TELL HEALTH BLOG

Improving Maternal Health Outcomes through Digital Health

Improving Maternal Health Outcomes through Digital Health
February 4, 2022
Haley Handelman

The United States has a strikingly high maternal mortality rate of 20.7 deaths per 100,000 - more than double the comparably wealthy countries such as France and Canada. A 2015 World Health Organization report asserted that half of the United States’ maternal deaths were preventable, opening discussions on the pervasive racial disparities and care inconsistencies that contribute to the US Black, Indigenous and People of Color (BIPOC) maternal mortality rate as three times higher than white women (CDC). The maternal mortality racial gap is a national issue, with the disparity persisting even in states with the lowest maternal mortality rates.

Healthcare deserts are communities with inadequate access to medical, dental, and pharmaceutical resources, located more than an hour away from the nearest hospital (CUNY). More than 5 million women live in maternal care deserts, areas without a single obstetrician, and metropolitan care deserts disproportionately affect BIPOC neighborhoods. An additional 10 million women have limited access to maternal care, residing in areas with less than 2 hospitals offering obstetric care and more than 10% of women in that area not having health insurance (March of Dimes). The time and cost of attending multiple prenatal appointments discourages expectant healthcare desert mothers from attending necessary check-ups, negatively impacting pregnancy outcomes.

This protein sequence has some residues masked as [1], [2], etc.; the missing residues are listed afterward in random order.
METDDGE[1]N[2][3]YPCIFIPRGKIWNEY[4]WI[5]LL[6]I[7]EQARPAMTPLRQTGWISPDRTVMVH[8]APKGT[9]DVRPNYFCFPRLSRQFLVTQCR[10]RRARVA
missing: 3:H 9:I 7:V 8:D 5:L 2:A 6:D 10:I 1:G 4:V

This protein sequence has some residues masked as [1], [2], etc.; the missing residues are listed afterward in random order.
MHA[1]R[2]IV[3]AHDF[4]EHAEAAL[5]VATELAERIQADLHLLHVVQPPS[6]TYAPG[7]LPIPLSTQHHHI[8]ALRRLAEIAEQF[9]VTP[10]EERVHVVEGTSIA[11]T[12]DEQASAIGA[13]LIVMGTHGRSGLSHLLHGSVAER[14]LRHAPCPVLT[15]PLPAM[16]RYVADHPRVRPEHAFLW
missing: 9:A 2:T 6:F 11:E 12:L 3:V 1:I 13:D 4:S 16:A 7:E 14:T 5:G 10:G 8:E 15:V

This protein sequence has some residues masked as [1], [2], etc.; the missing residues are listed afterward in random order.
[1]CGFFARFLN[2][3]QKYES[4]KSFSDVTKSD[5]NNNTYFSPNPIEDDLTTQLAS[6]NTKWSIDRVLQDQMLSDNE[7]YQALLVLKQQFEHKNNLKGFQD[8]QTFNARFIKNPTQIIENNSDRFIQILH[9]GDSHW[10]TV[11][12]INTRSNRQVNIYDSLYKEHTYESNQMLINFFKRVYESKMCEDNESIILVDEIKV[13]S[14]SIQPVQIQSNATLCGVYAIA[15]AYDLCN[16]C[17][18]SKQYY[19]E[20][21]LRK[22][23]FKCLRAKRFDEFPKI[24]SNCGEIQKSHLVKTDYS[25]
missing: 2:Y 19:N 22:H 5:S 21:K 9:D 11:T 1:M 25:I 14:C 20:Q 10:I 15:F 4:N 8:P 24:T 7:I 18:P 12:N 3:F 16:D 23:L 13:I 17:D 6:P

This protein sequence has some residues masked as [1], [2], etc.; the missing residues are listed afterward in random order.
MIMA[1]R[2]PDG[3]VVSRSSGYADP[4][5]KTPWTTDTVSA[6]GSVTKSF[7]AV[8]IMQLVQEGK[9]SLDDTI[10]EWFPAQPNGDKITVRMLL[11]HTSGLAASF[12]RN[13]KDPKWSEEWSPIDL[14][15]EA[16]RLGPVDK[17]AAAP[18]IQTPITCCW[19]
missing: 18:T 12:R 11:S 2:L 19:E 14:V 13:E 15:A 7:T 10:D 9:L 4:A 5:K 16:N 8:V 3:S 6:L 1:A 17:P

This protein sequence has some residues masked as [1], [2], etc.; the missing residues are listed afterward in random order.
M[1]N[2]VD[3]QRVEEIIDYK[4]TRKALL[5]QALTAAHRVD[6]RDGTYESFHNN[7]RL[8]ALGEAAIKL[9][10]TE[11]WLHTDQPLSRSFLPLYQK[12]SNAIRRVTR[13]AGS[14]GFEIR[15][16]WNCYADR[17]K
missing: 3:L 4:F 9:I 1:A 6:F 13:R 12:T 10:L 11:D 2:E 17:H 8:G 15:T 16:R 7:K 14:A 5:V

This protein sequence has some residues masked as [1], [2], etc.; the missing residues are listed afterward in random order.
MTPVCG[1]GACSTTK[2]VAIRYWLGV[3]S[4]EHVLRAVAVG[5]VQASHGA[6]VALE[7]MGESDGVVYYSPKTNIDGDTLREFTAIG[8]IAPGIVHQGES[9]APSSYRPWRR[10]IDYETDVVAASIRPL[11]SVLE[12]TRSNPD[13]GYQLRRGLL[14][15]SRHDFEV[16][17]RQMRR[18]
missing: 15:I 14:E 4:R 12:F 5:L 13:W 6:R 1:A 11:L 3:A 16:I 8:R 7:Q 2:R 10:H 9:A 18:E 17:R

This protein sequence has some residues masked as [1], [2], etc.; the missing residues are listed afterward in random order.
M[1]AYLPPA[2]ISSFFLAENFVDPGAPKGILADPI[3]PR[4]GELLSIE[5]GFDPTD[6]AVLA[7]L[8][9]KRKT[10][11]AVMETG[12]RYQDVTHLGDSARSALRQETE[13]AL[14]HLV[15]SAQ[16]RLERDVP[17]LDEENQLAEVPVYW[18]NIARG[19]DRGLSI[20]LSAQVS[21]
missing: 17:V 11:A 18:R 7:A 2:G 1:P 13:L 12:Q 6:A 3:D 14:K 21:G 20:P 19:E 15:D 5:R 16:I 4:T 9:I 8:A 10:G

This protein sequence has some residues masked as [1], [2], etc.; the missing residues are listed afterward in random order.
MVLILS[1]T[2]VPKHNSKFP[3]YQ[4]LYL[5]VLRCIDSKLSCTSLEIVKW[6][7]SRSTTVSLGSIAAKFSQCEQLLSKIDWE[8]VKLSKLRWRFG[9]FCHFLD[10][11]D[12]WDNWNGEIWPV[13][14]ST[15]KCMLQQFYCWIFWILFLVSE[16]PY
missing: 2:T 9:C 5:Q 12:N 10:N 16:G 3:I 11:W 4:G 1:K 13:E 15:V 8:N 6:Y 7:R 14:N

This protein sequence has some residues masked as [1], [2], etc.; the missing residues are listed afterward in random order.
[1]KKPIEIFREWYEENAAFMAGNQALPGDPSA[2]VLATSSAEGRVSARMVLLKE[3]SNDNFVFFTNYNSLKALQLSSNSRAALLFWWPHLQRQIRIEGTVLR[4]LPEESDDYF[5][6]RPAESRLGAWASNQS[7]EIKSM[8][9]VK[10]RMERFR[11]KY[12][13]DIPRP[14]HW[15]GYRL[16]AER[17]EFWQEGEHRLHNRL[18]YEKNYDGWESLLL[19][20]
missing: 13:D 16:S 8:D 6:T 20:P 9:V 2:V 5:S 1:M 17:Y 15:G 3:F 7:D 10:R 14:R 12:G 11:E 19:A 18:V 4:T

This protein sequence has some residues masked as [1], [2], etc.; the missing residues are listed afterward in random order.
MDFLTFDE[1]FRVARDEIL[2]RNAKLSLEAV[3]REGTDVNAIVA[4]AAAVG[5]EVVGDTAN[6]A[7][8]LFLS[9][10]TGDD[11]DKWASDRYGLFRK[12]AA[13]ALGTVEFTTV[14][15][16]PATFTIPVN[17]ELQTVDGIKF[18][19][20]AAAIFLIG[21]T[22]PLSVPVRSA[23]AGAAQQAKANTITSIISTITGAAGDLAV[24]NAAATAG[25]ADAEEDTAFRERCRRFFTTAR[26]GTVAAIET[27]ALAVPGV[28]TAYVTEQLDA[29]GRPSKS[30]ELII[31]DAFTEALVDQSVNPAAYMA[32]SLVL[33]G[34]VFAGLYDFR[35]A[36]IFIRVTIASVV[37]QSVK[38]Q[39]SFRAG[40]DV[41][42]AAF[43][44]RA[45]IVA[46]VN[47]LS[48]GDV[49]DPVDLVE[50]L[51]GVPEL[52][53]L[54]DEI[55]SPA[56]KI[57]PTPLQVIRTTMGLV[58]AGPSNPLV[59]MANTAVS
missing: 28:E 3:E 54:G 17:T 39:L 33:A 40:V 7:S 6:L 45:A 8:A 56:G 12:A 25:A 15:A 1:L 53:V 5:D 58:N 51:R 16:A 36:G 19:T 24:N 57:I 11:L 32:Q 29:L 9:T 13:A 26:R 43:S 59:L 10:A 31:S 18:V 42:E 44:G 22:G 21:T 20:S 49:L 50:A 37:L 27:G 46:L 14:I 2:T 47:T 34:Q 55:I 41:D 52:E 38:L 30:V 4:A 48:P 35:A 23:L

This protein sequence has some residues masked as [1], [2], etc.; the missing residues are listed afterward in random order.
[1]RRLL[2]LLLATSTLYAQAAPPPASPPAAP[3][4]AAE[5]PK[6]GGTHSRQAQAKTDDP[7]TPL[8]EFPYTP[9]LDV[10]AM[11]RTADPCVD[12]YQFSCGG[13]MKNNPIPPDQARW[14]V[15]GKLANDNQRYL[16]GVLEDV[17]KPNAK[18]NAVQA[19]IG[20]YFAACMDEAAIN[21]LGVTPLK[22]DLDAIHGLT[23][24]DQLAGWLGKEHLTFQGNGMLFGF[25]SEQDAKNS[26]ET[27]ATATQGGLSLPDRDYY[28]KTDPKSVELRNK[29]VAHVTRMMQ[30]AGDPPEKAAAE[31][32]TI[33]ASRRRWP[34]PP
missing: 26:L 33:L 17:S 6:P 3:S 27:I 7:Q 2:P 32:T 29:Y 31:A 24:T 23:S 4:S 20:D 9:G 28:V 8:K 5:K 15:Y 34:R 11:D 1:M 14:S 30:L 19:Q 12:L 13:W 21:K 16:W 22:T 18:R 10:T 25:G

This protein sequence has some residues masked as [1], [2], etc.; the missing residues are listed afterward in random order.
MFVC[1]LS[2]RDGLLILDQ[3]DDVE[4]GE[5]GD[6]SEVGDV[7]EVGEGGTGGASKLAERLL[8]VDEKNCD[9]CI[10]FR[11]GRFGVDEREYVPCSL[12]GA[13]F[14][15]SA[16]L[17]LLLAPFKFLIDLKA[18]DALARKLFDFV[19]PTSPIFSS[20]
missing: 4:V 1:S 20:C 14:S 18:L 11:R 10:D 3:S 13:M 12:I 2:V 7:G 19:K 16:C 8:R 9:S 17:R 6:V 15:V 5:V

The United States Government is addressing this disparity with the Black Maternal Health Momnibus Act, which includes 12 bills to improve maternal health through a multifaceted approach to healthcare. The act allocates $175 million in funding for communities to invest in housing and nutrition and $60 million towards digital tools such as telehealth (CDC). 

Digital healthcare expands prenatal care access to traditionally underserved maternal desert communities through long-distance care and electronic communication. Tell Health is a free HIPAA compliant texting app, where patients can receive guidance from their OBGYN providers that they know and trust without leaving their home. Tell Health’s public posting feature functions as an educational and community outreach platform, where verified providers can share important medical information, such as prenatal care timelines or diet instructions. 

References:

  1. "THE URBAN FOOD DESERT AS A MODEL FOR THE URBAN HEALTH CARE DESERT: FUNDAMENTAL CAUSES AND ECONOMIC CONSIDERATIONS" (2018). CUNY Academic Works 
  2. “Congressional Proposals to Address the Maternal Health Crisis Offer a Promising Roadmap for Change.” Center For Children and Families, 22 Oct. 2021 
  3. “Nowhere to Go: Maternal Care Deserts Across the U.S.” March of Dimes